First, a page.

Even more telling, consider how the subjects were recruited. The authors admit that the “object of our pilot study was not to obtain a representative sample of homeschool children but a convenience sample of unvaccinated children of sufficient size to test for significant differences in outcomes between the groups.” In other words, no effort was made to construct a representative sample.

So what are we to make of the results of this study, which show:

The vaccinated were less likely than the unvaccinated to have been diagnosed with chickenpox and pertussis, but more likely to have been diagnosed with pneumonia, otitis media, allergies and NDD. After adjustment, vaccination, male gender, and preterm birth remained significantly associated with NDD. However, in a final adjusted model with interaction, vaccination but not preterm birth remained associated with NDD, while the interaction of preterm birth and vaccination was associated with a 6.6-fold increased odds of NDD (95% CI: 2.8, 15.5). In conclusion, vaccinated homeschool children were found to have a higher rate of allergies and NDD than unvaccinated homeschool children. While vaccination remained significantly associated with NDD after controlling for other factors, preterm birth coupled with vaccination was associated with an apparent synergistic increase in the odds of NDD.

Nothing. The bias and flaws in this study guaranteed no other result, particularly when you consider another confounding factor, namely that the parents of children who are fully vaccinated are very different in their health-seeking behavior than those whose children are unvaccinated. They tend to take their children to visit the doctor more regularly, which means that health disorders their children have are more likely to be diagnosed and treated. They’re also less likely to be seeing naturopaths and other alternative practitioners.

I note that it is a myth that there are no studies comparing the health of vaccinated children compared to unvaccinated children. In fact, there have been several. It turns out that they don’t show what antivaxers think a vaxed/unvaxed study will show. Basically, all of the vaxed/unvaxed studies not done by antivaccine-friendly scientists or quacks have shown either no differences in the prevalence of neurodevelopmental or chronic diseases between vaccinated children and unvaccinated children or have actually found better health outcomes in the vaccinated population. Mawson concludes by arguing that further “research involving larger, independent samples and stronger research designs is needed to verify and understand these unexpected findings in order to optimize the impact of vaccines on children’s health.” Mawson’s study is so biased, flawed, and incompetently carried out and analyzed that its results can be discounted as almost certainly worthless. It doesn’t provide the rationale for “more studies.” Quite the contrary.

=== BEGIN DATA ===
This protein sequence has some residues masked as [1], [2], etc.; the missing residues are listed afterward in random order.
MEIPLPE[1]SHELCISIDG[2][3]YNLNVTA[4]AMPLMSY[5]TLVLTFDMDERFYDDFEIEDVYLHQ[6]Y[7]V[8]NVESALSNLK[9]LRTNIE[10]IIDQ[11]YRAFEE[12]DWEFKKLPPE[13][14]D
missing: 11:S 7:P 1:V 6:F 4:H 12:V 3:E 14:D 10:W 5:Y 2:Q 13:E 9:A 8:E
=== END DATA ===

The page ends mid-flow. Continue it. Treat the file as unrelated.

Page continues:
Yet, that’s how antivaxers are spinning it, as they always do.

On to the second “study.”

MPU #2: No increased risk of neurodevelopmental disorders in preterm infants unless they’re vaccinated?

MPU #2 is, as I mentioned, an “analysis” (if you can call it that) from the same dataset of the same survey data that spawned the first risibly incompetently awful study discussed in this post. When the dataset itself is this badly flawed, the best adage to apply is GIGO, or “garbage in, garbage out.” Also like the previous study, the authors tip their hand early, revealing their antivaccine viewpoint:

Preterm birth (defined as birth occurring before 37 completed weeks of gestation) is known as a major risk factor for neurodevelopmental deficits, including cerebral palsy, intellectual disability, cognitive and speech delays, motor deficits, and visual impairment associated with retinopathy of prematurity. In particular, preterm birth is the leading cause of neurodevelopmental disorders (NDD) and disability, including the development of autism spectrum disorder (ASD) [1- 3], but the underlying mechanisms are not well understood. Preterm infants receive the same doses of the recommended vaccines on the same schedule as term infants in order to protect them from several infections [4-7]. However, the possible role of vaccination in the development of NDD in premature infants has not been assessed, partly because pre-licensure clinical trials of pediatric vaccines have routinely excluded ex-preterm infants, and because of the assumed overall safety of vaccinations [8-15].

“Assumed overall safety of vaccinations”? If that isn’t a dead giveaway for antivaccine views, I don’t know what is, particularly after pointing out that preterm infants receive the same doses of vaccines that full term infants do. The authors also tip their hand later in the paper:

While the safety of vaccines is officially assured, observational studies have involved only a limited number of vaccines and vaccine ingredients, and none has reported on the long-term outcomes of the present vaccination schedule [39], which has been expanded and accelerated in recent decades [40]. The current childhood vaccination program now includes 48 doses of vaccines for 14 diseases from birth to age 6 years compared to 3 vaccinations for 7 diseases in the 1970s [41].